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Thank You

Mark

The messages I learned to tell myself

When faced with the reality of what I lived through,

My dad said, “You must be mistaken.”

My mom said, “You did it. You’re the pedophile. The gays did this to you.”

A man in my mens’ group said, “I don’t believe a parent would bloody their own child.”

A man in my outdoor group said, “I want you to consider, are you perhaps gay because of what your dad did to you?”

A pastor said, “Gay people want to legalize pedophilia.”

A leader of a boys’ mentoring weekend invited me to share my story at their weekend. So I shared my story with a group of wide-eyed teenage boys. Immediately after, a boy came forward and shared his own story of surviving sexual abuse. Then, after the weekend, the leader told me, “You’re not safe. I wouldn’t trust you with my son.” Then he circulated a letter banning me from that organization. When asked for what reason, all he could say was ‘your body language is seductive.’

These are the messages I learned to tell myself.

After years of silently ‘supporting’ me, my best friend, who is also a trauma therapist, said, “I love you. I have a hunch that you weren’t sexually abused. I believe you’ve experienced significant trauma, but not sexual abuse.”

The ‘false memory foundation’ says ‘What could cause a person to believe sincerely in something that never happened?’

A guy I dated briefly: ‘Get over it.’ ‘You’re stuck in the past.’

Several years later, on Christmas, my dad sent me an email. ‘I believe in awesome. Here’s a picture of your baby nieces playing in our living room.’

In front of two strangers in a car, a life coach blurted out. ‘I had a revelation about you. That you are really sensitive and you need people to use extra finesse around you because your dad raped you.’

Later, he said, ‘What’s new? You’re always angry. Always playing the victim card. I will delete you from my contacts and send you love.’

Many people didn’t say anything at all.

Some people changed the subject.

Others silently left my life.

The first organization I went to for help, a feminist organization, had three female therapists ‘evaluate’ me from behind a two-way mirror. After one hour of watching me, they entered and pronounced that they were ‘pleased that you have not repeated what was done to you.’ And that was it.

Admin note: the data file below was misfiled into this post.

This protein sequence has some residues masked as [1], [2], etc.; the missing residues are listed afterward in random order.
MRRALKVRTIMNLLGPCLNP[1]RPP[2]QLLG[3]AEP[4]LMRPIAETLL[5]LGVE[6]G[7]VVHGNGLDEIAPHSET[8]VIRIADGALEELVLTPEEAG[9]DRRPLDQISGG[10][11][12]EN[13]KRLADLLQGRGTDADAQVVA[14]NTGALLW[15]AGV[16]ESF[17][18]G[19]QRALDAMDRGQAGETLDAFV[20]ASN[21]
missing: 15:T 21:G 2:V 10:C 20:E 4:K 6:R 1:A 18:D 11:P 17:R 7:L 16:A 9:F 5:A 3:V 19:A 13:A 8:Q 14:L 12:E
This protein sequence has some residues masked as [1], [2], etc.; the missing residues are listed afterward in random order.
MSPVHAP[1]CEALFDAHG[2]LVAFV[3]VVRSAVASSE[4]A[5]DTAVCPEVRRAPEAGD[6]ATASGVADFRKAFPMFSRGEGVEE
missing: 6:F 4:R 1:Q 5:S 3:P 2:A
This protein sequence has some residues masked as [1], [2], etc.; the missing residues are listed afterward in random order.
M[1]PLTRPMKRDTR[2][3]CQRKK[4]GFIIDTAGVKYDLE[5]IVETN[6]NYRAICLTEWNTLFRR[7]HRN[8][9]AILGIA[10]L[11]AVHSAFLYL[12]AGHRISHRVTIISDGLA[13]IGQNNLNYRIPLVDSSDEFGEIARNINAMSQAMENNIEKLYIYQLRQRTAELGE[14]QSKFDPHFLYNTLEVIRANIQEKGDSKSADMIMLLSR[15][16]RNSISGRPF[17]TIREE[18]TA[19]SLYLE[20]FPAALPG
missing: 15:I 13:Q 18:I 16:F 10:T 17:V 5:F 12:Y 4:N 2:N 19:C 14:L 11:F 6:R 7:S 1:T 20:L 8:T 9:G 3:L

My memories of the events of my childhood are like looking thru a long, narrow tunnel into a scene that is sometimes sweet but often harrowing. My body re-lives pain, but I have been curled up, eyes shut. I focus and breathe through it. Churning for years. Crying in the bath tub, sweating in the jungle, soaring together with other survivors, and gradually opening up again, to a new balance.

I carve out a silence within me, relaxing deeper past the cacophony of peoples’ judgements, to a still place, from which I can catch a glimpse of the real me. This innocent playful little boy. This tenacious, adventurous man I’ve become. Sometimes struggling to stay connected, sometimes hiding.

Imperfect. Human.

I am still returning to this work more than 30 years later. It does get better.

When I reach out, there have also been many positive responses to my story:

“I believe you.”

“You’re not alone, Mark!”

“You are perfect as you are.”

“I see your beautiful boy.”

“I support you. Go go gadget.”

“Your story is one of courage and hope. Thank you so much for sharing.”

“Wow. Your story is so moving and inspirational.”

“We’d like to feature your story on our website.” .. “radio show” … “journal.”

“You are truly an inspiration and a true warrior.”

“You changed my life.”

Parents that brought their kids to meet me. Kids that love and trust me.

Over time I have learned to trust my own body, and the healing process. To let go of those coping mechanisms of denial, doubt, shame and fear, as I open up to me and the world again. To recognize that people sometimes respond negatively to child abuse because we all have work to do. And to surround myself with people who support the process of transformation.

It frees me to release the shame by putting the difficult parts of my story out there. I no longer have to hide. I no longer have to repeat these messages to myself.

I no longer have to carry this burden that was never mine to begin with.

Child abuse is not my problem. It is our problem.

Healing is not my job. It is our job.

I invite you to consider how you are responding to abuse in your life?

Thanks again,
Mark

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